The sensors will also be able to track heart rate, blood pressure and blood-oxygen saturation levels, and potentially make EKG go wireless. You could wear GE’s sensors under a business suit and allow your doctor to check your heart activity while you work in the office or play at home.


Top image: A prototype of a wireless sensor. Above: Anil Duggal with a sheet of OLEDs. Images credit: GE Global Research

The story of this project starts miles from any medical research lab. To power these sensors, Duggal and team resurrected a moon-shot idea that never quite reached orbit: organic light-emitting diodes (OLEDs).

OLEDs were once the next big thing in lighting for GE. They glow when electricity flows through specialized organic polymers and could be embedded in printed rolls of flexible sheets. Energy-efficient? Check. Pliable? Check. Innovative? And how. We’d leap beyond single-point bulb illumination in favor of glowing furniture, wallpaper or ceilings. The technology looked like it was going to revolutionize lighting.

Except it didn’t. GE engineers realized that in order to fully develop and commercialize OLEDs, they would have had to pull resources from another approach the company invented and had invested heavily in: LEDs. So five years ago, GE made the wrenching decision to cut the cord on OLEDs.

Duggal has experienced something similar in his own life. At Princeton University, he briefly considered leaving science for religion and philosophy. He wanted to try out different things and “follow my nose.” But the science bug didn’t let go. “I realized I was much better at science than religion and philosophy, and it made for a better career too,” he says. “As a scientist in an industrial lab, you have an opportunity to change the world, so when that goal gets set back, it’s disappointing. But then you ask yourself: How else can I use this research? We figured out we could use all this technology in reverse, as a detector.”

GE’s Jeff Ashe is building brain sensors. Image credit: GE Reports

Like Duggal’s passion for science, the OLED research didn’t die. It ended up on the shelf of the GE Store, GE’s internal exchange for people and know-how. It’s now helping the company create a new world of possibilities for sensor technology.

Most talk about sensors today revolves around Fitbits or Apple Watches. But the team’s new flexible sensors and the lessons from OLEDs have implications for healthcare and beyond. They are being tested in clinical trials to monitor hydration levels of people during intense exercise. The team is working to expand this testing to measure stress as well.

This research is closely connected to GE’s efforts to digitize medicine and upload medical information into the cloud. GE engineers in Helsinki are looking for ways to constantly stream heartbeat, blood pressure, respiration and other information into massive data banks, where software can analyze it, alert doctors to anomalies and looming crises, and effectively create our digital twins.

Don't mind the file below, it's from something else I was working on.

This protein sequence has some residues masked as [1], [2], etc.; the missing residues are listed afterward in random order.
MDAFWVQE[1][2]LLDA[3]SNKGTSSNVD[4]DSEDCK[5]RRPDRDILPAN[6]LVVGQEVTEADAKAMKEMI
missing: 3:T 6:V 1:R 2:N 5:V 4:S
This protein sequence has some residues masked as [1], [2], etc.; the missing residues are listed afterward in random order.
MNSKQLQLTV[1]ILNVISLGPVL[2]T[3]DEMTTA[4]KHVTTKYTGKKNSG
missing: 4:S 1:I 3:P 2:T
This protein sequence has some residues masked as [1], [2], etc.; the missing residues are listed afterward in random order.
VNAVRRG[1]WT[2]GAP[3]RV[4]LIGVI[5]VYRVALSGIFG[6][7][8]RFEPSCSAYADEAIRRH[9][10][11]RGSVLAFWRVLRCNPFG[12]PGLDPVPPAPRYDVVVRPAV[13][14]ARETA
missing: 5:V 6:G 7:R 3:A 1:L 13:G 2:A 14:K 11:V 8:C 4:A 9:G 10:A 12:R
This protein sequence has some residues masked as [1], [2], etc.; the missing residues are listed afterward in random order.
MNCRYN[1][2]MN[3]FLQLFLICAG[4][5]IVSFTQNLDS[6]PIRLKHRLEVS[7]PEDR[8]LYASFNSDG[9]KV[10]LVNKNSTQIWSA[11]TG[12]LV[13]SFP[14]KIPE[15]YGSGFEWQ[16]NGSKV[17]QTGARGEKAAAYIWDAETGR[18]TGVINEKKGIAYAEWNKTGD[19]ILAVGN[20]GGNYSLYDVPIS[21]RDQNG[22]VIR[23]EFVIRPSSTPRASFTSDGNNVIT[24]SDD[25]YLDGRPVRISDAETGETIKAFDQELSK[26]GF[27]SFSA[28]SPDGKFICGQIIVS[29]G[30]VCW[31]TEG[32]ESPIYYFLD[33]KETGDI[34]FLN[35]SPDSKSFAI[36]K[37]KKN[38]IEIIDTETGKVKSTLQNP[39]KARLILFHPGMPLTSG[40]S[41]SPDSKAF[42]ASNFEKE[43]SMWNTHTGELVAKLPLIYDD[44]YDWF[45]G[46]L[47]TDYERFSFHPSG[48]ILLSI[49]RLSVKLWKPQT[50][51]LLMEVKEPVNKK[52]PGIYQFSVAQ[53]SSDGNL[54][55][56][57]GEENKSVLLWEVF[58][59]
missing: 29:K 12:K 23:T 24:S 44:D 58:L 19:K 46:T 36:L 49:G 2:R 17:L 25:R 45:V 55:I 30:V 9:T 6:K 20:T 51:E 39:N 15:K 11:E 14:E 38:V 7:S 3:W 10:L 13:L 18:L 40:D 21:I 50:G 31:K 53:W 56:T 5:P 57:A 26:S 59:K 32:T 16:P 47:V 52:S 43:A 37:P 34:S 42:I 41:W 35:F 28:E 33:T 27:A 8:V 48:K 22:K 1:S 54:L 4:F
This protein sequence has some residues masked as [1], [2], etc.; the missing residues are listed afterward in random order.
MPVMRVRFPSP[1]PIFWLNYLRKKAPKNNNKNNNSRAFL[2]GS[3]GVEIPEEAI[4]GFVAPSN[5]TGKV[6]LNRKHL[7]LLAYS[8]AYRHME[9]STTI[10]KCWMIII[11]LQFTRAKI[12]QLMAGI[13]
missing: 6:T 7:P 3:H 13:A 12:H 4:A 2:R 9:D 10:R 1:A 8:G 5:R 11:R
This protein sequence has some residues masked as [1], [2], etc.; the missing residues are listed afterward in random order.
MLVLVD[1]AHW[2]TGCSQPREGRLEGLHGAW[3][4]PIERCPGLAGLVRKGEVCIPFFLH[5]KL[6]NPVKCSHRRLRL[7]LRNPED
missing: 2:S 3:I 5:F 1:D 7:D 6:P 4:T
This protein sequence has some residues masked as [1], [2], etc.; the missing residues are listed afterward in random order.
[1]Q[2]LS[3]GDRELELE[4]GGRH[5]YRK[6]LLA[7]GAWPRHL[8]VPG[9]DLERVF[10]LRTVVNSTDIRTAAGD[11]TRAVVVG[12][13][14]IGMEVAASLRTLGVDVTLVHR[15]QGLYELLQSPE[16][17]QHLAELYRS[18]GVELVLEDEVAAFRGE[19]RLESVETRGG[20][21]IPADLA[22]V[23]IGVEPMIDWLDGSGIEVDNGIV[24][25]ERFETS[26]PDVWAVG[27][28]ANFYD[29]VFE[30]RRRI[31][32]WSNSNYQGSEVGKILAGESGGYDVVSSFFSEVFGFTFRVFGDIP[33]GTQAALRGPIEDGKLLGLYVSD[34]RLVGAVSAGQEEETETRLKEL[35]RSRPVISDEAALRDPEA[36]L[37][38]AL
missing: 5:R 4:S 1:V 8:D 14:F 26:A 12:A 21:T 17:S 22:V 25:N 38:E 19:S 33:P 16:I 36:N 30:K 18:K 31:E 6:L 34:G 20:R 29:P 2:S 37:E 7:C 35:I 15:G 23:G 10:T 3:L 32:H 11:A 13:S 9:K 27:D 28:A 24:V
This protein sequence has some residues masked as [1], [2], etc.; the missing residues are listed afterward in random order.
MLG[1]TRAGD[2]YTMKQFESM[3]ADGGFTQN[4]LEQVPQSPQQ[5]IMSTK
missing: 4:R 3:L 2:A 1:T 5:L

Within five years, medical body sensors could enable patient monitoring over a wireless network that will allow doctors to learn what’s happening with a patient from any connected device. Image credit: GE Healthcare

“The same transformation that happened with mobile phones is taking place in patient monitoring,” Erno Muuranto, the engineer leading the effort, told GE Reports. “The world is going wireless and wearable. We could run hospitals like smart factories. Wireless sensors and data analytics will help correctly diagnose patients in the ambulance. It will allow us to administer correct treatment faster, which could lead to faster discharge. It will also allow us to monitor people remotely from home. All of this will help improve care and costs.”

But GE’s flexible-electronics research applies to machines as well as bodies. Duggal and his team can turn the sensors into flexible X-ray detectors that can conform to the shape of pipes and inspect them for cracks to support the oil and gas business.

Duggal isn’t done inventing. He and colleagues like Ashe want to explore whether soft, organic semiconductors can interact with human tissue, merging electronics with biological tissue — an approach that could be used in neural implants to treat epilepsy, for example, or in helping electronics interact with your skin. Duggal wants to figure out how to blend the advantages of OLEDs — principally their size and flexibility — with the computing power of a traditional small, inflexible silicon chip.

While Duggal’s career might still have plenty of highs and lows, he’s not planning on letting future disappointments get in his way. “I like to think that my brief foray into religion and philosophy gave me a perspective and wisdom that disappointments are not the end of the world,” he says.


Healthcare OLED Sensors GE HealthcareGE Global Research Digital Twin GE Store


Source: Sweat Equity: These Wireless Skin Sensors Could Check Your Vital Signs And Monitor Your Health – GE Reports